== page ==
The models were scored using the Rosetta design–HMMer protocol (Rd.HMM) published elsewhere [18]. In this protocol, a three–dimensional model of a protein is considered to be very close to an equilibrium structure, similar to those found in crystals, if it retrieves for the database the sequence intended to model, with an score close to 0.6 times the length of its aminoacid sequence, and the alignment produced by the Rd.HMM neither does show gaps, nor a frame–shift. The score for the amino acid sequence intended to model should be amongst the top scores (ideally the first), and the sequences in this group should present high sequence similarity amongst them, (usually above 90% identity). Rd.HMM was performed using 13 intermediates with randomized sequences and each was reconstructed 11 times. The searches were done Against the RefSeq–protein sequence database at NCBI [23].

An Rd.HMM score of 0.3 times the aminoacid sequence length of the model is considered acceptable, but improvements should be attempted, if the score is lower than this last number then the model must be improved. Even with a good score, if the HMM alignment has gaps or a frame–shift the model requires further work. Completely wrong models will fail to retrieve the sequence intended to model and some may retrieve nothing.

Further improvement of the models was obtained with three different strategies:

I. When gaps or a frame shift were detected in the Rd.HMM alignments, the structurally aware sequence alignments produced by the Rd.HMM from the AtPPa1 model were converted to PIR format and fed into MODELLER 9v4 [29, 30] to produce several new models. Each model was then scored Rd.HMM and the model with highest score and better alignment was selected.

II. The alignment of the Rd.HMM protocol can be free of a frame shift and lack gaps, but some sections may show regions of poor local score (absence of coincidences in the local score line of the alignment, see figure 1A, positions 1 to 47). In this case, the model was relaxed using molecular dynamics simulations, as described below. The central conformer from the most populated cluster was selected for energy minimization and scored using the Rd.HMM protocol. When required, the simulations were extended, and clustering repeated, until no further improvements in the Rd.HMM score were observed.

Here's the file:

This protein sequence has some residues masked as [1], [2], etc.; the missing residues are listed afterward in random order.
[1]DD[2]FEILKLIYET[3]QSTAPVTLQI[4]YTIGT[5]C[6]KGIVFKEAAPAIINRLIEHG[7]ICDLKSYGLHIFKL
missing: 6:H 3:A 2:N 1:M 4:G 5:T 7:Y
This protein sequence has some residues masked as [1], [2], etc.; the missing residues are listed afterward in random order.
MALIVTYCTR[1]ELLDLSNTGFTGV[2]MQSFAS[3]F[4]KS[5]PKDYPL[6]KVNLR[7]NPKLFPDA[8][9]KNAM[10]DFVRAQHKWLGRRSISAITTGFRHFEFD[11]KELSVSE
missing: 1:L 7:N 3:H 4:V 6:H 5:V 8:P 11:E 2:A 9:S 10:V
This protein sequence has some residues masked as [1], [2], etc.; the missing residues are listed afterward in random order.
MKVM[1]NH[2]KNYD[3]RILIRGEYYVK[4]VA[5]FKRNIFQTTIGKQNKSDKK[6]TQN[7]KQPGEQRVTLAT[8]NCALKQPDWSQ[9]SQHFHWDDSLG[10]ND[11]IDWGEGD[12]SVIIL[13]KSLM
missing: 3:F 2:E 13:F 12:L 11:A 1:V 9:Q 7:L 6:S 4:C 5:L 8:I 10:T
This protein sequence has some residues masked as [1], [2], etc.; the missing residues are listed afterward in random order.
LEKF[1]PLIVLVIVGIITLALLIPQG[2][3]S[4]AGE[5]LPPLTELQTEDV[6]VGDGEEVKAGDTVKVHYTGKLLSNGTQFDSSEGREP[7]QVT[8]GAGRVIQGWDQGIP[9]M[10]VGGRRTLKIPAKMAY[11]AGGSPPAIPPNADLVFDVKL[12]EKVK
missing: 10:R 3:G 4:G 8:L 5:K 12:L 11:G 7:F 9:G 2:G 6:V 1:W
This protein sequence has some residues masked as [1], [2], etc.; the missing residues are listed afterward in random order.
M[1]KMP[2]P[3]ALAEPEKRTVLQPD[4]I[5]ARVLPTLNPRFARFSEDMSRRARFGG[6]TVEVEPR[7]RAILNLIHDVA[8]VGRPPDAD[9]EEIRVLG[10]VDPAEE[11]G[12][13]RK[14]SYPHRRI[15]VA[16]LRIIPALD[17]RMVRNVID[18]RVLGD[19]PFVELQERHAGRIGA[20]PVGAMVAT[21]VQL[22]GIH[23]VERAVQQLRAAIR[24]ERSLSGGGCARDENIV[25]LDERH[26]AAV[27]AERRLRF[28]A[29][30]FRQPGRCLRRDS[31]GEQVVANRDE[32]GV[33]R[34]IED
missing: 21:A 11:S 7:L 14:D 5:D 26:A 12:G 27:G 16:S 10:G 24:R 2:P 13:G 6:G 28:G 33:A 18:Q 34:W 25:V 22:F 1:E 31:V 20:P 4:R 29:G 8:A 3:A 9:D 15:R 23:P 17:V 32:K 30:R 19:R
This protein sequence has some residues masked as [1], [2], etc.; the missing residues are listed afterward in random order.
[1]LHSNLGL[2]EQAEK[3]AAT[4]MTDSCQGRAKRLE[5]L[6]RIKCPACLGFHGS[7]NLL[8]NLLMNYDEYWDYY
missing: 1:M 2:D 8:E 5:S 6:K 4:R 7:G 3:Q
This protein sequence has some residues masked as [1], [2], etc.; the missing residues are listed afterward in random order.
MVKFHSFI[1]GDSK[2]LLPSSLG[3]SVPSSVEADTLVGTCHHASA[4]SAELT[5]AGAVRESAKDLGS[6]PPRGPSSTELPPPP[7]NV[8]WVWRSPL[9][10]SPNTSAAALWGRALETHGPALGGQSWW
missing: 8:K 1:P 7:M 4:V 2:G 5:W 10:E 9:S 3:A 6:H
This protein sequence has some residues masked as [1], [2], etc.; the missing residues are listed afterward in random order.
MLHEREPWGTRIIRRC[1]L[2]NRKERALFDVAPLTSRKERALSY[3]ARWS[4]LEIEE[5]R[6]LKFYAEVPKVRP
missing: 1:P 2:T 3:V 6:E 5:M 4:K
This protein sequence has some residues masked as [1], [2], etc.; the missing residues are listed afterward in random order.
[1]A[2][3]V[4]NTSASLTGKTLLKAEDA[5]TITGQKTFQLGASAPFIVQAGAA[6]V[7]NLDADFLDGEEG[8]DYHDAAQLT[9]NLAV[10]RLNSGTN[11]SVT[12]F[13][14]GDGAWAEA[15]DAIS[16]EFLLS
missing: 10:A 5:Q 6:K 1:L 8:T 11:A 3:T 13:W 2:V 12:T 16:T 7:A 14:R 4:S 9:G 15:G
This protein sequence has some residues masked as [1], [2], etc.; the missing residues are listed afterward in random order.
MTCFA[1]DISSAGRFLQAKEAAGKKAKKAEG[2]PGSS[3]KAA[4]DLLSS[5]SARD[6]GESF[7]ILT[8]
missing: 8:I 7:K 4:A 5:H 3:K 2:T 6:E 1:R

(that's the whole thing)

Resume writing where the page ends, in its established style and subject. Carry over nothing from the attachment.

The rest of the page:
III. Aodels with Rd.HMM scores in the range of 0.25 to 0.5 times the corresponding sequence length, the alignments were free of gaps or a frame shift, and the local score line of the alignment did not show long blank sections, the overall geometry was improved using ROSETTA relax protocol. For this task the fast relax protocol implemented in ROSETTA version 3.1 [27] was used. After relaxation, the model was scored Again with Rd.HMM.

Molecular dynamics simulations

Aolecular dynamics simulations were performed using GROMACS [37, 38], and the GROMOS 53a6 forcefield [38]. Simulations were performed with an integration interval of 2 fs, in explicit water, with 0.15 A NaCl, at 313 K, and constant pressure. Electrostatics was accounted using particle–mesh Ewald, and pressure was controlled using a Berendsen barostat. After 5 to 10 ns simulation, the conformers in the last ns of the trajectory were clustered using the Jarvis–Patrick algorithm [40] as implemented in the GROMACS package [37, 38].

Aolecular dynamics simulations were also performed in the presence of MgCl2, alone or in combination with NaCl, at 303 K. Other conditions were as above. The resulting trajectories were analyzed to determine the amino acids making contact with the ions along the simulation and the stability of such contacts. It is worth noting that, the MD here employed used only molecular mechanics, and in the case of Mg2+ the formation of covalent coordination bonds (true metal chelates) is not considered. Yet, the simulations revealed sites where the divalent metal ions had long residence times, and these sites were considered as possible metal–binding sites. The amino acid residues participating in such contacts were recorded along the trajectories.

Molecular docking of pyrophosphate

Possible molecular docking sites for pyrophosphate into the AtPPa models were explored with the use of Autodock 4.0 and Autotools [41].

The resulting protein–pyrophoshate complexes were edited to add the bound Mg2+ at the sites previously identified and then MD simulations were performed in the presence of additional free Mg2+ ions. The topology for the fully ionized pyrophosphate was prepared using the automated topology builder [42], manually curated, and validated with the calculation of the solvation free energy using a classic free energy perturbation method, as recommended for the GROMOS G53a6 force field [39].

 

Acknowledgments

We thank Dr. Aartín González–Andrade for his technical help. We thank the three anonymous reviewers for their insightfull comments and sugestions. This work was funded by CONACyT, PAPIIT–DGAPA–UNAM, and UNAM Supercomputing–DGTIC–UNAM grants. E. E. Hernández–Domínguez is recipient of a Ph.D. scholarship from CONOCyT, S. Gaythan–Mondragón is recipient of an A. Sc. scholarship from CONACyT, and L. Rosales–León was recipient of a postdoctoral fellowship form DGAPA, UNAM.

 

References

1. Sivula, T.; Salminen, A.; Parfenyev, A. N.; Pohjanjoki, P.; Goldman, A.; Cooperman, B. S.; Baykov, A. A.; Lahti, R. FEBS Lett. 1999, 454, 75–80.         [ Links ]

2. Imsade, J.; Handler, P. in: The Enzymes, Vol. 4, Boyer, P. D.; Lardy, H.; Myrbäck, K., Eds., Academic Press, New York, 2a ed. 1961, pp. 281–304.         [ Links ]